Checking Network Reachability

Learn how to determine an IP address’ reachability from a container.

In order to determine if an IP address is reachable from a container, we need to understand some terms associated with IP addresses.

IP addresses

An IP (Internet Protocol) address is a unique numerical identifier assigned to each device connected to a network. It can be an IPv4 (32-bit) or IPv6 (128-bit) format. The most commonly used is an IPv4. An IPv4 address consists of four numbers (octets) separated by periods, e.g., IP addresses are categorized into different classes: A, B, C, D, and E. Each class has a specific range of addresses.


Subnetting is a technique used to divide networks into smaller, manageable subnetworks. It refers to borrowing bits from the host portion of an IP address to create a network prefix.

The subnet mask determines the size of the network prefix and identifies the network and host portions of an IP address. Using subnets allows efficient utilization of IP addresses and facilitates better network organization.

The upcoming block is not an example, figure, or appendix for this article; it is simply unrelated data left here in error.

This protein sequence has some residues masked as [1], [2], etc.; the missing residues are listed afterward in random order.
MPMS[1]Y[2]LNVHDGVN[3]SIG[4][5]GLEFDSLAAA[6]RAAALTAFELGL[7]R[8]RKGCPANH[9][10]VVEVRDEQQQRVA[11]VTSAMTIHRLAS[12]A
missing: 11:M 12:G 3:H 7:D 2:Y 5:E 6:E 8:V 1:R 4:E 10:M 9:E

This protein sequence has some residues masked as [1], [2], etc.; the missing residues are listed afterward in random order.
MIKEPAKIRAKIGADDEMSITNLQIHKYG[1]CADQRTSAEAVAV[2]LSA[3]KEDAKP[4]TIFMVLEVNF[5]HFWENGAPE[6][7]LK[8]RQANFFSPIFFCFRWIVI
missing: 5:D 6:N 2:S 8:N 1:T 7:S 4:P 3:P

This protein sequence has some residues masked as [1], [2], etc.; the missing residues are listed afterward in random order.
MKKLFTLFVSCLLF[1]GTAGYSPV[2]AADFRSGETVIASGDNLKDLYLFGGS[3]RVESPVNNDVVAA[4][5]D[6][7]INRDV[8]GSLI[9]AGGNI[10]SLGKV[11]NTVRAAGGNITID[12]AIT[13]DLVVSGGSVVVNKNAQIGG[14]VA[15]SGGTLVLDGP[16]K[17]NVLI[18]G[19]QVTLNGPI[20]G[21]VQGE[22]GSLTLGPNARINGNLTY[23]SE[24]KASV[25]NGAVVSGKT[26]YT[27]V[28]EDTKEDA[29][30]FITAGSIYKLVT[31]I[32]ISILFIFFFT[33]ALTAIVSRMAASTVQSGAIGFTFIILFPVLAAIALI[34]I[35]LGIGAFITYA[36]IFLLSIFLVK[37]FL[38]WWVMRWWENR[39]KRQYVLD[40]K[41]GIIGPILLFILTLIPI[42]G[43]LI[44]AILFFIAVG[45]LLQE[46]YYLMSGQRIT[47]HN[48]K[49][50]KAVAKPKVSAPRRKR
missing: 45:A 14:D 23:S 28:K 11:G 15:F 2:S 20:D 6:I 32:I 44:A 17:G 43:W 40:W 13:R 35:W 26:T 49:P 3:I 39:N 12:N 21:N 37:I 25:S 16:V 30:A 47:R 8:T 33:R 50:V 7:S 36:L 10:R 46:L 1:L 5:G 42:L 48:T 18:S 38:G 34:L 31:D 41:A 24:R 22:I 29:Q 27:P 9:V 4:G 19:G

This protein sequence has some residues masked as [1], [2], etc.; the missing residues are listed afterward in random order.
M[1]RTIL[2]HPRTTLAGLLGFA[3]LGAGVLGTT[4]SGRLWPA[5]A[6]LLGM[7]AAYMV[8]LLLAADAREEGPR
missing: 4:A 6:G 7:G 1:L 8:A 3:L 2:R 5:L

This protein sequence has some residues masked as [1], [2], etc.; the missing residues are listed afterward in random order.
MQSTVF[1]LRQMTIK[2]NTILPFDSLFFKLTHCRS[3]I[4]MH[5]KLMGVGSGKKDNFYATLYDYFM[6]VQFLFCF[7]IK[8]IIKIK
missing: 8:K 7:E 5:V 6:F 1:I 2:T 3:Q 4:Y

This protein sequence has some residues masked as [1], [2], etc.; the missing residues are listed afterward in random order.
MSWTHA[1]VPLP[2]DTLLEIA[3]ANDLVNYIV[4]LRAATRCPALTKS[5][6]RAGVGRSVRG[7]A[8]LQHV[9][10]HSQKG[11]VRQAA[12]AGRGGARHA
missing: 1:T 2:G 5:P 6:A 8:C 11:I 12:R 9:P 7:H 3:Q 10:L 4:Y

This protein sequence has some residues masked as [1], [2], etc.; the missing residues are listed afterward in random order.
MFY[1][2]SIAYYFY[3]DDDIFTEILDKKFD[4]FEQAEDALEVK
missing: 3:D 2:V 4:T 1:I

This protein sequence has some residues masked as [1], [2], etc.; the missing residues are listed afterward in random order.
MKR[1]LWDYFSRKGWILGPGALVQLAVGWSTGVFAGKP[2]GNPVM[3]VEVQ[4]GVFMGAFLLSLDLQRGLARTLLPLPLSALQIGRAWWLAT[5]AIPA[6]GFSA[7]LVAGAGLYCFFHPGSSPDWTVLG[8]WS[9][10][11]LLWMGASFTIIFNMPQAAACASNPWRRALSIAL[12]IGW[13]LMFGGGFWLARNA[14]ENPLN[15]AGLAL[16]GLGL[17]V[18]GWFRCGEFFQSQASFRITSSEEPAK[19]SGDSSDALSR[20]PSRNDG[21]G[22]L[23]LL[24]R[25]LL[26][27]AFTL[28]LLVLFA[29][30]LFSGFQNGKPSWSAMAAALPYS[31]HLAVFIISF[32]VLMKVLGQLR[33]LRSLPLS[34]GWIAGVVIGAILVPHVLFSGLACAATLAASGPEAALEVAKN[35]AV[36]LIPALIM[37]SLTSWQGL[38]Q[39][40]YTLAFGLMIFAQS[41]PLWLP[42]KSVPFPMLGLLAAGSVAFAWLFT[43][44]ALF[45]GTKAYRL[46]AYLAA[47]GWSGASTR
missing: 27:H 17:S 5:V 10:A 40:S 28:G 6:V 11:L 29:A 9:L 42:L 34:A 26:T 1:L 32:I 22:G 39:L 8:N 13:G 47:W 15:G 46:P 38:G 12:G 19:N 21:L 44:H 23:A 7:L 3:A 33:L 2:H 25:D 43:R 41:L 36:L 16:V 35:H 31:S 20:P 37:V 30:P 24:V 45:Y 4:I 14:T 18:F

Ports are virtual endpoints for communication within a device or between devices on a network. Each network service or application listens on a specific port number to receive incoming data. Port numbers range from 0 to 65,535. Certain ports are reserved for specific services (e.g., port 80 is for HTTP).


TCP/IP (Transmission Control Protocol/Internet Protocol) are protocols that enable communication between devices on the internet. TCP provides reliable, connection-oriented data transmission, ensuring packets arrive in order and without errors. IP handles the routing of packets across different networks and provides logical addressing with IP addresses. They both form the foundation of internet communication.

Exploring container network stack

We’ll examine some IP-related information below, what they mean, and how they’re used.

  • Launch a container: We launch a container with the following command:

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